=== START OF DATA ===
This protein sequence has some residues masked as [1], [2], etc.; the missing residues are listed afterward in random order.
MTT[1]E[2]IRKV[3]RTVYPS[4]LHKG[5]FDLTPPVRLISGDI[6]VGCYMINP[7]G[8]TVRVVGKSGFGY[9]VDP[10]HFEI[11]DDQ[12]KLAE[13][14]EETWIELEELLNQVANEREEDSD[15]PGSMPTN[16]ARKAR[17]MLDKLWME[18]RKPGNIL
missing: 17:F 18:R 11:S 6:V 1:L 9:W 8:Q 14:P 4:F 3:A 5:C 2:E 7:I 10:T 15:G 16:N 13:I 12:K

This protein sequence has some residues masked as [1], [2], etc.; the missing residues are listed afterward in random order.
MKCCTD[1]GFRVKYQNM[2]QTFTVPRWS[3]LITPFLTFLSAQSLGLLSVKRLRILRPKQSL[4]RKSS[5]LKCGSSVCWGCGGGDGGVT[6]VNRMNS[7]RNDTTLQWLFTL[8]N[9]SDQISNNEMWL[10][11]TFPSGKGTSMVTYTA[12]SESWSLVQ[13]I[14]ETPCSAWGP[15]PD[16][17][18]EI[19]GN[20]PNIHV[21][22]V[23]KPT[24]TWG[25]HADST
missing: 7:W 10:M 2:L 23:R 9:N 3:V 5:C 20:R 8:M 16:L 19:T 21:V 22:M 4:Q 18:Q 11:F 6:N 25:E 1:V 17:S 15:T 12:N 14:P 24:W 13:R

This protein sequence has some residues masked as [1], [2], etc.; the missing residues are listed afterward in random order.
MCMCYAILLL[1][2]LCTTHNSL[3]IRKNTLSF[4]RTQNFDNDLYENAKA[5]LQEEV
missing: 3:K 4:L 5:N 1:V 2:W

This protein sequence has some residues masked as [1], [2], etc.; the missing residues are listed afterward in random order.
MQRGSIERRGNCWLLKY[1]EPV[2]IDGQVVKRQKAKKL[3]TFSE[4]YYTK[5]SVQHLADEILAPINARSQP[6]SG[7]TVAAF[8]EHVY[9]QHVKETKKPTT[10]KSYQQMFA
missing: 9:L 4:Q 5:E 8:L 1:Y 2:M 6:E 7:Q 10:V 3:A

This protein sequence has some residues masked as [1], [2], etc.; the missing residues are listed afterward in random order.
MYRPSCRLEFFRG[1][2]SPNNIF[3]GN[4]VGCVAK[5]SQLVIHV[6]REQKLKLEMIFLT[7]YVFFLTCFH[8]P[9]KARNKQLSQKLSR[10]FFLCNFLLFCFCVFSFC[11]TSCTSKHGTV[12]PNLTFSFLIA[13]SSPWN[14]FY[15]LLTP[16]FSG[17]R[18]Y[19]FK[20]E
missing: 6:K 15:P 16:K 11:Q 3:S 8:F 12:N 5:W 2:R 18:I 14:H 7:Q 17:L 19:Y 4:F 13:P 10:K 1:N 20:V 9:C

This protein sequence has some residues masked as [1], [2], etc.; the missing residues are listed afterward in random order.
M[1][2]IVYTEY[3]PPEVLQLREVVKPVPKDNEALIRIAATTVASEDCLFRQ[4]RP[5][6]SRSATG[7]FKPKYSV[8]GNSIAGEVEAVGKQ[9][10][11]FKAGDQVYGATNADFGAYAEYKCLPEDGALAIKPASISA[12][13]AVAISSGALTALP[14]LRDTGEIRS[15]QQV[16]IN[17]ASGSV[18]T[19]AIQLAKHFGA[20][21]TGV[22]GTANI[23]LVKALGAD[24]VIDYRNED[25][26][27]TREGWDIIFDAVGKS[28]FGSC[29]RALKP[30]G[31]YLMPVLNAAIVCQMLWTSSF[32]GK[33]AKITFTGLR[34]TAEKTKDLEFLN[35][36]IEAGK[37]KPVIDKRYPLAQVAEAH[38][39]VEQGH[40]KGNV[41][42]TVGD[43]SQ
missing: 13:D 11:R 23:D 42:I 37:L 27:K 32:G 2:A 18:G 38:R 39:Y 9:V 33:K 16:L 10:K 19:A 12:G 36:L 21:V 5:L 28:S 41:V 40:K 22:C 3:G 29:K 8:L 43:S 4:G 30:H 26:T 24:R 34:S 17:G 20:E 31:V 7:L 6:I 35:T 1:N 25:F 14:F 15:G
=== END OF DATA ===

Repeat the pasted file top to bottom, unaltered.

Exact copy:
This protein sequence has some residues masked as [1], [2], etc.; the missing residues are listed afterward in random order.
MTT[1]E[2]IRKV[3]RTVYPS[4]LHKG[5]FDLTPPVRLISGDI[6]VGCYMINP[7]G[8]TVRVVGKSGFGY[9]VDP[10]HFEI[11]DDQ[12]KLAE[13][14]EETWIELEELLNQVANEREEDSD[15]PGSMPTN[16]ARKAR[17]MLDKLWME[18]RKPGNIL
missing: 17:F 18:R 11:S 6:V 1:L 9:W 8:Q 14:P 4:F 3:A 5:C 2:E 7:I 10:T 15:G 16:N 13:I 12:K

This protein sequence has some residues masked as [1], [2], etc.; the missing residues are listed afterward in random order.
MKCCTD[1]GFRVKYQNM[2]QTFTVPRWS[3]LITPFLTFLSAQSLGLLSVKRLRILRPKQSL[4]RKSS[5]LKCGSSVCWGCGGGDGGVT[6]VNRMNS[7]RNDTTLQWLFTL[8]N[9]SDQISNNEMWL[10][11]TFPSGKGTSMVTYTA[12]SESWSLVQ[13]I[14]ETPCSAWGP[15]PD[16][17][18]EI[19]GN[20]PNIHV[21][22]V[23]KPT[24]TWG[25]HADST
missing: 7:W 10:M 2:L 23:R 9:N 3:V 5:C 20:R 8:M 16:L 19:T 21:V 22:M 4:Q 18:Q 11:F 6:N 25:E 1:V 17:S 15:T 12:N 14:P 24:W 13:R

This protein sequence has some residues masked as [1], [2], etc.; the missing residues are listed afterward in random order.
MCMCYAILLL[1][2]LCTTHNSL[3]IRKNTLSF[4]RTQNFDNDLYENAKA[5]LQEEV
missing: 3:K 4:L 5:N 1:V 2:W

This protein sequence has some residues masked as [1], [2], etc.; the missing residues are listed afterward in random order.
MQRGSIERRGNCWLLKY[1]EPV[2]IDGQVVKRQKAKKL[3]TFSE[4]YYTK[5]SVQHLADEILAPINARSQP[6]SG[7]TVAAF[8]EHVY[9]QHVKETKKPTT[10]KSYQQMFA
missing: 9:L 4:Q 5:E 8:L 1:Y 2:M 6:E 7:Q 10:V 3:A

This protein sequence has some residues masked as [1], [2], etc.; the missing residues are listed afterward in random order.
MYRPSCRLEFFRG[1][2]SPNNIF[3]GN[4]VGCVAK[5]SQLVIHV[6]REQKLKLEMIFLT[7]YVFFLTCFH[8]P[9]KARNKQLSQKLSR[10]FFLCNFLLFCFCVFSFC[11]TSCTSKHGTV[12]PNLTFSFLIA[13]SSPWN[14]FY[15]LLTP[16]FSG[17]R[18]Y[19]FK[20]E
missing: 6:K 15:P 16:K 11:Q 3:S 8:F 12:N 5:W 2:R 18:I 14:H 7:Q 17:L 19:Y 4:F 13:P 10:K 1:N 20:V 9:C

This protein sequence has some residues masked as [1], [2], etc.; the missing residues are listed afterward in random order.
M[1][2]IVYTEY[3]PPEVLQLREVVKPVPKDNEALIRIAATTVASEDCLFRQ[4]RP[5][6]SRSATG[7]FKPKYSV[8]GNSIAGEVEAVGKQ[9][10][11]FKAGDQVYGATNADFGAYAEYKCLPEDGALAIKPASISA[12][13]AVAISSGALTALP[14]LRDTGEIRS[15]QQV[16]IN[17]ASGSV[18]T[19]AIQLAKHFGA[20][21]TGV[22]GTANI[23]LVKALGAD[24]VIDYRNED[25][26][27]TREGWDIIFDAVGKS[28]FGSC[29]RALKP[30]G[31]YLMPVLNAAIVCQMLWTSSF[32]GK[33]AKITFTGLR[34]TAEKTKDLEFLN[35][36]IEAGK[37]KPVIDKRYPLAQVAEAH[38][39]VEQGH[40]KGNV[41][42]TVGD[43]SQ
missing: 13:D 11:R 23:D 42:I 37:L 27:K 32:G 2:A 18:G 38:R 39:Y 9:V 33:K 16:L 10:K 19:A 12:G 36:L 21:V 5:L 28:S 41:V 40:K 22:C 3:G 29:K 8:L 43:S 4:G 30:H 26:T 24:R 34:S 17:G 20:E 31:V 7:L 6:I 35:T 1:N 25:F 14:F 15:G